By James Pilcher
The Cincinnati Enquirer
WASHINGTON - The government is moving closer to revamping how it "profiles" airline passengers for closer scrutiny, and there might be a local connection to the new program.
The Transportation Security Administration will soon replace the way of assessing possible threats with a new computer profiling system, federal officials said Wednesday.
And the new project will be tested by Delta Air Lines, which operates its second-largest hub locally, although officials had no further details.
"Security is not a destination, but a journey, and we need to keep innovating along the way," said Deputy Transportation Secretary Michael Jackson, who appeared at a news conference with Adm. James T. Loy, the head of the Transportation Security Administration.
That agency, created in the wake of the Sept. 11 attacks, is being moved to the new Department of Homeland Security Saturday, prompting officials to offer one last look at the work done so far and what still needs to be done.
And along with getting all bags screened for bombs electronically, the implementation of the new profiling system was listed as a top priority.
Currently, "CAPPS," or computer assisted passenger profiling system, is a simple computer program inside the airline reservation system. It only asks a handful of questions, and if a certain number pop up as yes, then the ticket agent or airline worker alerts the TSA.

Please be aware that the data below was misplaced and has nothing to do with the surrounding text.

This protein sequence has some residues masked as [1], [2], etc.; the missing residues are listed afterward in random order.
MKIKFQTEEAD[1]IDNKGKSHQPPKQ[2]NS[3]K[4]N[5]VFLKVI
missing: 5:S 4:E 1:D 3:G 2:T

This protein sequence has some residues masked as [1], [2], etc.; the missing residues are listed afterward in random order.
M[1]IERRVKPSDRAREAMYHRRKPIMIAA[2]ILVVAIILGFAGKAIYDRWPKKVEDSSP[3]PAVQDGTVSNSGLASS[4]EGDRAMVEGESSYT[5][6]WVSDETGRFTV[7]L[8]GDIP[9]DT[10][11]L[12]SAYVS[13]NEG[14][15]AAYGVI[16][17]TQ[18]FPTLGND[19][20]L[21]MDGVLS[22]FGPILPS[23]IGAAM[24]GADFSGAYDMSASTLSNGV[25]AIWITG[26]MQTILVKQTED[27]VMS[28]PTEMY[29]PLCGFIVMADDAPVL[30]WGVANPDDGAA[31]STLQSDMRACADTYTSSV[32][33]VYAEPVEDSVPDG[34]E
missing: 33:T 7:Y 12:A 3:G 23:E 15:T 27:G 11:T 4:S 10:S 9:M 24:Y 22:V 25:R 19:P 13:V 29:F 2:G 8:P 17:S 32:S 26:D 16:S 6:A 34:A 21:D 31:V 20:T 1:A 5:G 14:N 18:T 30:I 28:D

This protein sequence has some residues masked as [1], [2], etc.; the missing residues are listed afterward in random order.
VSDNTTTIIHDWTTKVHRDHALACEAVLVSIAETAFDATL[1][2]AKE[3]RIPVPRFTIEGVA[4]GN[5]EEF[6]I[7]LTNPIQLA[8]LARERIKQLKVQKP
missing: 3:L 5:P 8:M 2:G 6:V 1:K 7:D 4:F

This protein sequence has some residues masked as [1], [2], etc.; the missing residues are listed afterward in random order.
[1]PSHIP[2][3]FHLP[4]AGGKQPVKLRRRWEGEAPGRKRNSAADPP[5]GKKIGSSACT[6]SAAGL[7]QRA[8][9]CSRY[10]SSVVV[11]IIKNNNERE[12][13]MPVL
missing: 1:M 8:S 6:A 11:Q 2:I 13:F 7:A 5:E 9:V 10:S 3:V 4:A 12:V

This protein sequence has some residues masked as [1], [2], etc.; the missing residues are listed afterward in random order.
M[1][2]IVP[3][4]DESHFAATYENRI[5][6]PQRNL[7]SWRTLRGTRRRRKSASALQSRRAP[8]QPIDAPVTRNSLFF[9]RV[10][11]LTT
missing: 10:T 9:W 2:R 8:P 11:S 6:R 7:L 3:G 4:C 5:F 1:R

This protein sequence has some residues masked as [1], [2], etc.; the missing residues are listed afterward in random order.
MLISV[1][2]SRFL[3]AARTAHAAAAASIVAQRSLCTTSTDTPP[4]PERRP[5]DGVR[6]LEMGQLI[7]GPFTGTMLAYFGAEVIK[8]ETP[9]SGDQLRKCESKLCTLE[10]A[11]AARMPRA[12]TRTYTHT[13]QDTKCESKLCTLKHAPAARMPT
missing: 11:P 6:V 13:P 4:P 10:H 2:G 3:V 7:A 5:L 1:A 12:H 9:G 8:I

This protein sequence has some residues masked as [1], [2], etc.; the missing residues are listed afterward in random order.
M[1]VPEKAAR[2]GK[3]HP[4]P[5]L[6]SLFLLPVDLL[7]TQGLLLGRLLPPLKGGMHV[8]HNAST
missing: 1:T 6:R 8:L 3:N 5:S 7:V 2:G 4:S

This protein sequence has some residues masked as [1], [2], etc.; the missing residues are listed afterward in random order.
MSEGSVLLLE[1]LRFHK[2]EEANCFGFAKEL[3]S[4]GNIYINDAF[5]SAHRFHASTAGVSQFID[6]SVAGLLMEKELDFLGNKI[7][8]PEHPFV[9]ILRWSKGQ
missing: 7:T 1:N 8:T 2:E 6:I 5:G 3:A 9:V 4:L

Under the new system, called CAPPS II, the computer would seek much more information about a passenger, and the process would be controlled by the TSA, not the airlines. But there still would be a connection with airline workers, who could alert TSA workers if there was a problem. There also could be a computer connection between the system and TSA workers at security checkpoints.
Federal officials say the process also would do a better job of matching names with a list of known or suspected terrorists, a so-called "watch list."
"It will be similar to a merchant seeking approval on a credit card, and just as fast," said Jackson, who said that there could be a three-level rating - green, yellow, and red, with red meaning do not let that person onboard.
Privacy and civil rights advocates have criticized such plans to expand the profiling program, saying no clear guidelines are being given as to what information will be used or sought, or what criteria will be used to determine a threat.
Transportation Department spokesman Chet Lunner did say the new system would not use race or ethnicity as a criteria, but officials would not comment further on the new criteria.
The program is still under development, Jackson and Loy said, funded with $35 million appropriated in the final budget last week.
Jackson said that implementation was "imminent."
Officials with Atlanta-based Delta confirmed that the airline will participate in the pilot project, but would not elaborate on where or when it would be put in place.
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